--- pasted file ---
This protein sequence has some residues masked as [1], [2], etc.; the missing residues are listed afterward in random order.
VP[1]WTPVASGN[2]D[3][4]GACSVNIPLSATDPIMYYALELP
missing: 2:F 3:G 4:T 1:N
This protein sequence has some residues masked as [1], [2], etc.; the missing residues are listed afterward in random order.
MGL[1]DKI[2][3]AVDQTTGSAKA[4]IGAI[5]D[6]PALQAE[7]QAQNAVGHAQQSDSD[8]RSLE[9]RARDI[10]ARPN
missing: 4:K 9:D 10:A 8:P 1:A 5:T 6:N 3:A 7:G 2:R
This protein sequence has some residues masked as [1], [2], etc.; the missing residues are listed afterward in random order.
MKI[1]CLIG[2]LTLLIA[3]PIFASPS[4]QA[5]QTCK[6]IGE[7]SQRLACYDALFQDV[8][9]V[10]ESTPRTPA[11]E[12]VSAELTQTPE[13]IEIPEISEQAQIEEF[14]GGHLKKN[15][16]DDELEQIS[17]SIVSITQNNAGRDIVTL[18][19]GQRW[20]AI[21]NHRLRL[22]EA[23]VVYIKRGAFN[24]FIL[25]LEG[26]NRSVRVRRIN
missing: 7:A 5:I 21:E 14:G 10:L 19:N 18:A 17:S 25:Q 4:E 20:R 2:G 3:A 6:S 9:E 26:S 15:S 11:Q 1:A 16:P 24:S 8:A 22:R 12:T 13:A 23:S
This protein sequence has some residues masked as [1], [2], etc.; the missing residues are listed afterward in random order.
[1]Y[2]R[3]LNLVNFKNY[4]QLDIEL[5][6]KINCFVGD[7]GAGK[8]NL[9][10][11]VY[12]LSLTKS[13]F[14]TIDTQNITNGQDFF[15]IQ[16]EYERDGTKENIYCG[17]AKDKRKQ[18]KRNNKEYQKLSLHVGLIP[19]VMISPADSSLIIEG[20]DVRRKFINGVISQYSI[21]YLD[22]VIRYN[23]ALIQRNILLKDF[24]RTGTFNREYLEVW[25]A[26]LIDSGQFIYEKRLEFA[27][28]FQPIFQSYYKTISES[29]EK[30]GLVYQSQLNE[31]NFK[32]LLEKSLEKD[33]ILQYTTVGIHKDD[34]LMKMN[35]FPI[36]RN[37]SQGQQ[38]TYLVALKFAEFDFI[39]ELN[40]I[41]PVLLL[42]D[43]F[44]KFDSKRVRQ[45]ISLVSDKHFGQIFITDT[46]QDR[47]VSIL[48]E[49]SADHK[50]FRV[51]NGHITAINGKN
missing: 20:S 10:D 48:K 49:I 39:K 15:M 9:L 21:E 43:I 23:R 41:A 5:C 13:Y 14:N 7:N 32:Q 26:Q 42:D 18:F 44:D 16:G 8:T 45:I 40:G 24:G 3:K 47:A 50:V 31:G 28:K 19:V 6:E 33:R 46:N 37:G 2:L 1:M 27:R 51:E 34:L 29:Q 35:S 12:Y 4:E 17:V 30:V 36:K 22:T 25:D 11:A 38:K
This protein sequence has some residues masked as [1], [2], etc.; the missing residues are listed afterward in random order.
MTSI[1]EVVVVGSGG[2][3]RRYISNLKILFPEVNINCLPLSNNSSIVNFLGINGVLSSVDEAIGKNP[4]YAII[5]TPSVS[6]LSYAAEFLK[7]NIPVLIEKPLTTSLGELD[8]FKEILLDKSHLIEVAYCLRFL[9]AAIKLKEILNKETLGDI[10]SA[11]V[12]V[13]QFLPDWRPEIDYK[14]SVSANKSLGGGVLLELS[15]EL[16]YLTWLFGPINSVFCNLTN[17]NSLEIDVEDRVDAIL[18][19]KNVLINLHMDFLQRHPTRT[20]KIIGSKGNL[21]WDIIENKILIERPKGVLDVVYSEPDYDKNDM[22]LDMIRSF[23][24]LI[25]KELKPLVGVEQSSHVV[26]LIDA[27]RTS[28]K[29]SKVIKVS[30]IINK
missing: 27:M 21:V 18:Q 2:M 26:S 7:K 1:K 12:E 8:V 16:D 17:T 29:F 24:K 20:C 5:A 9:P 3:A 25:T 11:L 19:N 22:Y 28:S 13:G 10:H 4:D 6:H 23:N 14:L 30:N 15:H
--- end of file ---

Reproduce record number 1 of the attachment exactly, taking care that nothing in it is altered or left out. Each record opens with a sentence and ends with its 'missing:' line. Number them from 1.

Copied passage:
This protein sequence has some residues masked as [1], [2], etc.; the missing residues are listed afterward in random order.
VP[1]WTPVASGN[2]D[3][4]GACSVNIPLSATDPIMYYALELP
missing: 2:F 3:G 4:T 1:N